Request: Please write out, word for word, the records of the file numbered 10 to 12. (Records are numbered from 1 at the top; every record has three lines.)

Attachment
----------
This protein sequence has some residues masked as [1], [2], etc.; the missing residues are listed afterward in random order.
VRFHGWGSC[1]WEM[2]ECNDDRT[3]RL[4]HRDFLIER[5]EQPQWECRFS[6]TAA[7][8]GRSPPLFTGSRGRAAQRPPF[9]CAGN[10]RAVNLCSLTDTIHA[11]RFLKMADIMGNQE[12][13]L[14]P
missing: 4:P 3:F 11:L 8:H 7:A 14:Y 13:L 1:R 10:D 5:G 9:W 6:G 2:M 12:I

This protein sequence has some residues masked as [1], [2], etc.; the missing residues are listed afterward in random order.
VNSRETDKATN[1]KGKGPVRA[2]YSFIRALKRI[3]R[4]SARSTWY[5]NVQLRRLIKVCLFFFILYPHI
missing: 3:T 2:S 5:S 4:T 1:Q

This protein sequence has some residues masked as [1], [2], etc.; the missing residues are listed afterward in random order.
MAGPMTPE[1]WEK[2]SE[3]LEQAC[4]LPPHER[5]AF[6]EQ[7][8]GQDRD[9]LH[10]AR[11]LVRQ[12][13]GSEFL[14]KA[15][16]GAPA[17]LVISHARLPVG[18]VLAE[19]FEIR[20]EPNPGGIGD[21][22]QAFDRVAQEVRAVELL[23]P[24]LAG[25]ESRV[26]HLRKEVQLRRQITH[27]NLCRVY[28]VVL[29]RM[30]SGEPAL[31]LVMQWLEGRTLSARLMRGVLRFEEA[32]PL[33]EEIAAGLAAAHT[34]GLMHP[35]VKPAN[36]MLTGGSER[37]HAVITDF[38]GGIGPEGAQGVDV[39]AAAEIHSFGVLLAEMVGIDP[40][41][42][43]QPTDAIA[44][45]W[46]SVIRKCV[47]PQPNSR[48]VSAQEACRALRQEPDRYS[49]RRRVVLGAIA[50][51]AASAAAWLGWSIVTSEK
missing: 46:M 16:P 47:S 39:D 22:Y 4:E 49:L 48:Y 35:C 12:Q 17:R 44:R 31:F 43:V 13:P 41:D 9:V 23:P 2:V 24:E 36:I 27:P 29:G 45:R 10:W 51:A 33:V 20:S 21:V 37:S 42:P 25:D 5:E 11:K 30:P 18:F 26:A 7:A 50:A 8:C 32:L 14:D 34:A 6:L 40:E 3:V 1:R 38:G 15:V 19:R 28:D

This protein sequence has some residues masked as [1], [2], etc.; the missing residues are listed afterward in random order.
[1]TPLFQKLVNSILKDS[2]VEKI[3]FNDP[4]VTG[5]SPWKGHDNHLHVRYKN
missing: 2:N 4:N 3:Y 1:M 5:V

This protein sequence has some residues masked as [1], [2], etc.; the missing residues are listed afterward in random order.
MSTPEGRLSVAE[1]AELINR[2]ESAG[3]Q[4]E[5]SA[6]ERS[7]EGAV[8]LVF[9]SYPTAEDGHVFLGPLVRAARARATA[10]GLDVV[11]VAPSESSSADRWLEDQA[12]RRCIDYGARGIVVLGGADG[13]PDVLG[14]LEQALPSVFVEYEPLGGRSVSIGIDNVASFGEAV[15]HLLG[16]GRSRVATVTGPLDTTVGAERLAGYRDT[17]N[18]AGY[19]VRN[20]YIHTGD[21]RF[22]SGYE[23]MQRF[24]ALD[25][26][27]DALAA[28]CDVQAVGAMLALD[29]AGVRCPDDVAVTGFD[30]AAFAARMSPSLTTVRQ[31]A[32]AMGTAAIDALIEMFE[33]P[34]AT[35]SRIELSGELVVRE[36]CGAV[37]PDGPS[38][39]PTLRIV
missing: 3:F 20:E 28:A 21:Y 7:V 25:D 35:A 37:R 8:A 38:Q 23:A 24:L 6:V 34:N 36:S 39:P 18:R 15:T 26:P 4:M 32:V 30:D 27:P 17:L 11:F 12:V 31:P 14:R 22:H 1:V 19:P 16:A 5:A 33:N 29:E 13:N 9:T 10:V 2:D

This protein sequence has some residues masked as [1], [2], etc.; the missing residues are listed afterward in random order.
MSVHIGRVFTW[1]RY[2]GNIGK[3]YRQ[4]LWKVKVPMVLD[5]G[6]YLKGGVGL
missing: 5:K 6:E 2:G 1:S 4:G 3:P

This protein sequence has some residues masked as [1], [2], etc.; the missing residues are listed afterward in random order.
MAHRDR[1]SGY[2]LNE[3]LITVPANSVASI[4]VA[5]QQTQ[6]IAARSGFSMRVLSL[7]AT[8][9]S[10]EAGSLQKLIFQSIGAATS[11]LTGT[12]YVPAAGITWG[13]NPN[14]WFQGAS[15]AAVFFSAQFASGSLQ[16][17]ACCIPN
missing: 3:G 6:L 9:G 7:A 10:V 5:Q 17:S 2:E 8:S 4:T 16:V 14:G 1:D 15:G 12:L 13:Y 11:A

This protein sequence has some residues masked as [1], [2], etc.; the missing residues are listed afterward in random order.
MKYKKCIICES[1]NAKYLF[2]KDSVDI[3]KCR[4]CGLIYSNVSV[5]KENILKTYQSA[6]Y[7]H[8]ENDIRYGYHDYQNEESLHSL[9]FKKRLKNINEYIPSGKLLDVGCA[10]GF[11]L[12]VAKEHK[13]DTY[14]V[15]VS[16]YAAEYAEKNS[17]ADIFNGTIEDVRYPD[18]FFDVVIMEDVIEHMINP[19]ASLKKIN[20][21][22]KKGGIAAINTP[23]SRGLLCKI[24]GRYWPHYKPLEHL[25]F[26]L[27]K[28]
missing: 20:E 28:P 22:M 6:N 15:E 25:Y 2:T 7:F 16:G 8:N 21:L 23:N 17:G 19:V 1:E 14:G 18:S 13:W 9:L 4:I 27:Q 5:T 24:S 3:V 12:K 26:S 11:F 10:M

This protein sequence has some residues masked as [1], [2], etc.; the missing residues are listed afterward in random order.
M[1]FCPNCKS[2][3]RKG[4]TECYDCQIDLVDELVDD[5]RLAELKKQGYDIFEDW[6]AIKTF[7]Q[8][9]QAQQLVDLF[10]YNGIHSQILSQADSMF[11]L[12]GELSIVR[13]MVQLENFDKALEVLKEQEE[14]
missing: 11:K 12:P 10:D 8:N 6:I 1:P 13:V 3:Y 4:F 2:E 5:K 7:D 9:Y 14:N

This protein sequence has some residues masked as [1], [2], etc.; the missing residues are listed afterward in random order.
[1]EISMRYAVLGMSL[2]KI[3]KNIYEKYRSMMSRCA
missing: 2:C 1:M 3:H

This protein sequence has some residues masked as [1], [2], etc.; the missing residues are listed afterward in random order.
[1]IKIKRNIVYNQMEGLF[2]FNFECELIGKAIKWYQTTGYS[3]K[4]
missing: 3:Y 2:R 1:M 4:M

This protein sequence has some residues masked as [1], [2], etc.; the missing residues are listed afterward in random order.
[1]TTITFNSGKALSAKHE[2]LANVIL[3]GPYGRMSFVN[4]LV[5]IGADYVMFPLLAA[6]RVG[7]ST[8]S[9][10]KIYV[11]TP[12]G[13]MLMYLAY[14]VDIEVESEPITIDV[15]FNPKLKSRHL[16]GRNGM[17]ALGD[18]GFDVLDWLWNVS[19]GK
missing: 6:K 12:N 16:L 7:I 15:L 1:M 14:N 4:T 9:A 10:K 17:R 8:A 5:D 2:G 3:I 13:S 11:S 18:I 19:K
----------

This protein sequence has some residues masked as [1], [2], etc.; the missing residues are listed afterward in random order.
[1]EISMRYAVLGMSL[2]KI[3]KNIYEKYRSMMSRCA
missing: 2:C 1:M 3:H

This protein sequence has some residues masked as [1], [2], etc.; the missing residues are listed afterward in random order.
[1]IKIKRNIVYNQMEGLF[2]FNFECELIGKAIKWYQTTGYS[3]K[4]
missing: 3:Y 2:R 1:M 4:M

This protein sequence has some residues masked as [1], [2], etc.; the missing residues are listed afterward in random order.
[1]TTITFNSGKALSAKHE[2]LANVIL[3]GPYGRMSFVN[4]LV[5]IGADYVMFPLLAA[6]RVG[7]ST[8]S[9][10]KIYV[11]TP[12]G[13]MLMYLAY[14]VDIEVESEPITIDV[15]FNPKLKSRHL[16]GRNGM[17]ALGD[18]GFDVLDWLWNVS[19]GK
missing: 6:K 12:N 16:L 7:I 15:L 1:M 14:N 4:T 9:A 10:K 17:R 8:A 5:D 2:G 3:I 13:S 11:S 18:I 19:K